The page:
1. Skip to navigation
  2. Skip to content
  3. Skip to sidebar

Products: Hawaii's Economy

Keep up to date with the latest UHERO products.

Report on the Economic Impact of the University of Hawai'i System December 2000

 

Uhero project report


Outlook for the Hawai'i Economy

The Hawaii economy is enjoying its most robust growth in a decade, and all indicators continue to point to moderate business cycle expansion. Barring a hard landing for the US economy (see Global Soft Landing Still Best Bet), Hawaii's economy will grow by 3.6% in 2001, its fastest pace since 1990. While the external environment is cooling off somewhat, local demand will take over as the main catalyst of growth. Total visitor arrivals should rise by almost 3.5% in 2001, following a 4% rise in 2000. With the continued stength in Hawaii real estate, and the need for renovation/conversion of the visitor plant, construction activity will continue its rebound, with real contracting growing by more than 11% in 2001. Payroll jobs are expected to grow by 2.6%, and real personal income will accelerate from the 3.3% pace in 2000 to 3.6% growth in 2001. In Y2K+1 the Hawaii economy will grow at its fastest pace in 11 years and will likely exceed the US rate to boot!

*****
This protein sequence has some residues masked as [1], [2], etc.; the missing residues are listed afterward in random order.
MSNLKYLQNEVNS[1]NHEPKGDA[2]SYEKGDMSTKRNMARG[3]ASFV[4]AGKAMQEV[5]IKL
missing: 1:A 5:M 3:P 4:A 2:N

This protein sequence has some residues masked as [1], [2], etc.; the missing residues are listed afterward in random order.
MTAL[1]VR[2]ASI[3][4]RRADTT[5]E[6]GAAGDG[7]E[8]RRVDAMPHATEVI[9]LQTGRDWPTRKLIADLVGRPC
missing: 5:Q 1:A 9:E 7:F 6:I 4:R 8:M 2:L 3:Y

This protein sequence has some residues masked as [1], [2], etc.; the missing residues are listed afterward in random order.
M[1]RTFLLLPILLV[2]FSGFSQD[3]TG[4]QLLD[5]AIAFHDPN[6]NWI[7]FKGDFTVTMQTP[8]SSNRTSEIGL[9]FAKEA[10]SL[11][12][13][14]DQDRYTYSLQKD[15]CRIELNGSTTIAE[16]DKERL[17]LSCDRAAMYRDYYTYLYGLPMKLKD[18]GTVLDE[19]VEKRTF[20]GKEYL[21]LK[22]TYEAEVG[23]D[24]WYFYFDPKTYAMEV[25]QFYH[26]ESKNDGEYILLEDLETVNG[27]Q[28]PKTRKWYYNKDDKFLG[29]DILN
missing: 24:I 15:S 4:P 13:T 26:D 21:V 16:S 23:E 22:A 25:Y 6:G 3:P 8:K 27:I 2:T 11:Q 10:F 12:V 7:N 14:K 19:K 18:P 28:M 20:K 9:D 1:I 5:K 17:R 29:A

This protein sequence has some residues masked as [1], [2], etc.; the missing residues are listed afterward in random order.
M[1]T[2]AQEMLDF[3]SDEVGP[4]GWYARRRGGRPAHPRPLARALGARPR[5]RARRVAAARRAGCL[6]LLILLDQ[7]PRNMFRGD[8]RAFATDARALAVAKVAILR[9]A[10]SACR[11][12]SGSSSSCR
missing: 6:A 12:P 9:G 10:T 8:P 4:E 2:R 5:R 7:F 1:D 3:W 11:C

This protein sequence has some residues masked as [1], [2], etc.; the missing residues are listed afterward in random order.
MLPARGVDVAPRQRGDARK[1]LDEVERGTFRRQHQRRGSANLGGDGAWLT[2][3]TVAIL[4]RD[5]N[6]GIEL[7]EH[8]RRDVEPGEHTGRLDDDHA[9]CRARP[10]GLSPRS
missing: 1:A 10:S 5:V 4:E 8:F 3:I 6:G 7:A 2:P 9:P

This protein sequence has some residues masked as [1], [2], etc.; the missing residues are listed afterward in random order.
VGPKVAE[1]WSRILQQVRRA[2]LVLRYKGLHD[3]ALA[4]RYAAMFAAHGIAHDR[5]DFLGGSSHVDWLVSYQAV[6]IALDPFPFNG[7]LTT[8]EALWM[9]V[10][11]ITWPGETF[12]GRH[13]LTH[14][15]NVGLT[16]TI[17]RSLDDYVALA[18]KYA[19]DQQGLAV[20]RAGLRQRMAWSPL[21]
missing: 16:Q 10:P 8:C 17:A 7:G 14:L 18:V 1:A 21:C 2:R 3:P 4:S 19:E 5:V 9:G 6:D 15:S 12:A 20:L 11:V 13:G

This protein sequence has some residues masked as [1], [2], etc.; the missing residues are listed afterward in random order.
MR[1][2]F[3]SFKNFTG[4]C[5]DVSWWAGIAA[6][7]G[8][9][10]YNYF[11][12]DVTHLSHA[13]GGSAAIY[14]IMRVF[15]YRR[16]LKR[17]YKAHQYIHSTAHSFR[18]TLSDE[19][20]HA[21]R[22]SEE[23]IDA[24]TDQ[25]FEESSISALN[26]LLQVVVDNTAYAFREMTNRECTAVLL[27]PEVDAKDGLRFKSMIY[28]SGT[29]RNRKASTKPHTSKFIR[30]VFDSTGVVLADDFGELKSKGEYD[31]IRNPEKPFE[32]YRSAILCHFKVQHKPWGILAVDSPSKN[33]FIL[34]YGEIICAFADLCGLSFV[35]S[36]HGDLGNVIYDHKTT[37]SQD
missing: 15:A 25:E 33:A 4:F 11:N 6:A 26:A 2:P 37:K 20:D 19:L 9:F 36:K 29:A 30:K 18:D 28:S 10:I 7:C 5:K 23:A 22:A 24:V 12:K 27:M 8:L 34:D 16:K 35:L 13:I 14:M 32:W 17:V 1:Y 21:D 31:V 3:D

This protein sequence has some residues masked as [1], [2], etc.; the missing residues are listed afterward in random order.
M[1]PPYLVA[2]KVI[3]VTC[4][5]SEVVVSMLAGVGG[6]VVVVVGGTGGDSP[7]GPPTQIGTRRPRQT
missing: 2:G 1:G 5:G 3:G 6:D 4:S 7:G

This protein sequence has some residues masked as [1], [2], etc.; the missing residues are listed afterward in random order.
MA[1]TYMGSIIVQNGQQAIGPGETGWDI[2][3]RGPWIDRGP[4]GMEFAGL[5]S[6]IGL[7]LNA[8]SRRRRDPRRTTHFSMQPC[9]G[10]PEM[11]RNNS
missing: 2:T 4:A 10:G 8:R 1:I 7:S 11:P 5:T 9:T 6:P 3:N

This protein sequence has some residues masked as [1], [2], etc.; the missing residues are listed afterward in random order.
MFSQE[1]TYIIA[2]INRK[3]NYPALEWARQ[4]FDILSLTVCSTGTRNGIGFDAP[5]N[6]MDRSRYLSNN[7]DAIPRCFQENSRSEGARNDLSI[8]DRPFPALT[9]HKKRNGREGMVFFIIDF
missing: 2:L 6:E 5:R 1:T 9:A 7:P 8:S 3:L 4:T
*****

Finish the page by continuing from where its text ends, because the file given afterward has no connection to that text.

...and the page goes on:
forecast


Outlook for the Hawai'i Economy

Economic conditions in Hawaii have strengthened dramatically during the first half of 2000. All economic indicators are signaling a moderate to strong business cycle expansion. A healthy external environment and growing domestic strength will support growth for Hawaii's economy not seen since the late 80s. With continued strong westbound growth and weak eastbound growth, total visitor arrivals should grow by 5% this year. Construction will rise by nearly 15%. Payroll jobs are expected to rise, and real personal income will accelerate from the current 2.6% pace to 3.3% growth for the entire year. As predicted last April, inflation is back and is expected to accelerate in the second half of the year. By 2001 Honolulu is expected to have inflation matching the US rate.